Last night, I was given an opportunity to talk about the fascinating heritage at Coalhouse Fort and Bata in East Tilbury to the Canvey Dining Club – a monthly gathering of Canvey Islanders from all walks of life, representing an intriguing mix of personal and collective histories in their own right. While South Essex is often sadly maligned – deeply unwarranted in my opinion – my talk aimed to demonstrate the richness of local heritage that can be found in a relatively small area adjacent to the River Thames.
In addition to setting out an overview of local history from 1402 to the present day, I took the audience on a ‘virtual tour’ of Coalhouse Fort Park and the Bata Factory and Estate in East Tilbury, drawing on previous collaborative work I did with two local heritage groups, the Coalhouse Fort Project and the Bata Reminiscence and Resource Centre. Through this overview and tour, I also sought to demonstrate how heritage is not just about dates and chronology, but encompasses deeper themes such as identity and culture which are what matter to people. Built, natural, cultural and social heritage come together to create a uniqueness within places and spaces, and this is what draws people in and drives further evolution of that heritage. Places are shaped by people. People relate to places.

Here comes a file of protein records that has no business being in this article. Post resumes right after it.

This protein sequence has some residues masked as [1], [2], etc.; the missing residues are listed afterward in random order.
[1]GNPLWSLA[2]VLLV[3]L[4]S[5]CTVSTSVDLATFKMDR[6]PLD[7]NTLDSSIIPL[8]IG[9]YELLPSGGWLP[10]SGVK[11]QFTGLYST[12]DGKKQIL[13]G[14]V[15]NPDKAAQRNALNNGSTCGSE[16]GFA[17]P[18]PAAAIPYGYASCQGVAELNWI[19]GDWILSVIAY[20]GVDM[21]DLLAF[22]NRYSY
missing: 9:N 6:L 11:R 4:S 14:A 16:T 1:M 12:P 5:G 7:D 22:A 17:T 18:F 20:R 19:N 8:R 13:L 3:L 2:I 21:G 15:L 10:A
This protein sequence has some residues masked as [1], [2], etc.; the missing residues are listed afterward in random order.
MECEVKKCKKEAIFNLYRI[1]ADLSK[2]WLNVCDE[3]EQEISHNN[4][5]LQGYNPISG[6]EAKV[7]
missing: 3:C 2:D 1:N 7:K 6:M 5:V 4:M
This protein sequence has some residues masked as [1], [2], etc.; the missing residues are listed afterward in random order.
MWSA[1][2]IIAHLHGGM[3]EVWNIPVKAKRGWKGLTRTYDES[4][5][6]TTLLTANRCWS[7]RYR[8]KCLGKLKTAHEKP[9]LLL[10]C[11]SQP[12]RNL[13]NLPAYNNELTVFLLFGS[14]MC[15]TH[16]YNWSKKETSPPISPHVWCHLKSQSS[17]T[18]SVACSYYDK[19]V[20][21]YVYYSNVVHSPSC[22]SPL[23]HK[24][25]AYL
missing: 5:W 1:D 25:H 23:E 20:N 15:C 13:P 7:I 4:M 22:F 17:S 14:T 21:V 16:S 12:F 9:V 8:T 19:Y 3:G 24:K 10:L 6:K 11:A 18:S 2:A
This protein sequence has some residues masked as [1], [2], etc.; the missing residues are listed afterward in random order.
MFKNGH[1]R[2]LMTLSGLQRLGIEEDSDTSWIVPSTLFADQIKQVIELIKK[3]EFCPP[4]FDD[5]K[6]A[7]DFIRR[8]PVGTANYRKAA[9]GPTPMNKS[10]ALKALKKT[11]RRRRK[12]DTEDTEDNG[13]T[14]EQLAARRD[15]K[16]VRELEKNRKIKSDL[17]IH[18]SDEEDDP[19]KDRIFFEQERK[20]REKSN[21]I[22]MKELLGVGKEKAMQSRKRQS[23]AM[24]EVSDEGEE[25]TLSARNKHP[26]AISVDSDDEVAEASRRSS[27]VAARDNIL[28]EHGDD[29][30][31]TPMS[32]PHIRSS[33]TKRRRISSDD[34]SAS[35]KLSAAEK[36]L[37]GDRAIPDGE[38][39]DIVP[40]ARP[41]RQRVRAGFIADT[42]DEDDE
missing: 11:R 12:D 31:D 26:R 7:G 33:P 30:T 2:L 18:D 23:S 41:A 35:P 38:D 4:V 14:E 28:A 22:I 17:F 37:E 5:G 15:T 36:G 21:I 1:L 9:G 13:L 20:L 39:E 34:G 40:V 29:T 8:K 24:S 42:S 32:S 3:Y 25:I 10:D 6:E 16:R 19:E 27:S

To deliver the presentation I used Prezi – a great alternative to the traditional, slide-based PowerPoint – to bring everything to life. It really is awesome at illustrating conceptual and spatial connections in a clear and engaging way. The full presentation can be found below.
If you work with local heritage and are keen to promote its richness to a broader audience in an interesting and innovative way, SBSA would love to share thoughts and ideas with you. As I’m sure you’ve already sussed out, we do love our heritage! Get in touch and let us know about yours![prezi url=”http://prezi.com/kkty84k9iang/” width=”550″ height=”400″ zoom_freely=”N” ]